As for myself, I have vowed to write, finally, that overdue essay on Sirius Black which I started long ago and abandoned overwhelmed by the enormous amount of bibliography on Rowling’s saga. My focus will be, of course, masculinity (as this is what I have been working on for the last ten years) but also what exactly appeals to us as readers in relation to Sirius – I won’t anticipate more here, but I’m considering the idea that Freud missed much by limiting relevant roles in childhood to the nuclear family.

Now, for feedback from you… (Thanks!)

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  1. Pilar,
    After the Theatre class it’s funny for me to see how you describe yourself as shy 😉
    I think that the key to this subject is whether I’ll be able to transform fandom, which I very much respect, into academic work without destroying the, well, fanaticism of the fan, if you know what I mean!
    Glad to see, in any case, that I’m on the right track.

  2. Iris,
    And I’m very much interested in seeing how students react to what you describe – going back as young adults to texts they read as children. For me, this is a completely different experience: feeling like a 12-year-old girl again reading books I read past 40…

  3. Thanks, Alicia, I was particularly waiting for your feedback as this is all, he, he, your fault!!
    I know that presentations are something students shy away from but I hope at least to have very lively class discussion.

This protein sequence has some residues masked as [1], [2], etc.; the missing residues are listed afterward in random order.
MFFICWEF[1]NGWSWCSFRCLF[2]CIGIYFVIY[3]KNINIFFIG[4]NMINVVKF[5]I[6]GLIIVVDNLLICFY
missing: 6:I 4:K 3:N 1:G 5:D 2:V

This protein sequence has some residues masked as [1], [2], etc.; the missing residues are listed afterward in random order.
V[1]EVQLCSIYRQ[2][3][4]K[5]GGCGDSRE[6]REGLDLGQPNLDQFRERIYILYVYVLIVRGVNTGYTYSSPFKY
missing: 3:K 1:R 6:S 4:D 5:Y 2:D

The worst that can happen is that we get bored!!

  4. Laia,

    Thanks for the generous message – yes, indeed it is my intention to consider all the issues you raise here and I couldn’t agree more with you about Sirius… I never meant that I like him but I need to work on why his loss affected me so much even as a experienced reader. It has happened to many.


  5. Laura,
    You will see that Pilar also vindicates Hermione as the true hero, and I’m not sure myself I have already forgiven Rowling for focusing on a little boy. Yes, I’ll look into Voldemort as a villain and I have one essay on the problems of translation. I’m not familiar with them as I have read the series in English but any contributions will be welcome.

  6. Good afternoon Sara,

    Actually I’m shy but in the theatre class I just pretended to be someone else when playing the characters and it works very well,

    Definitely, Hermione is the true heroine because she is the one who gives them all the clues about what to do in every crucial moment.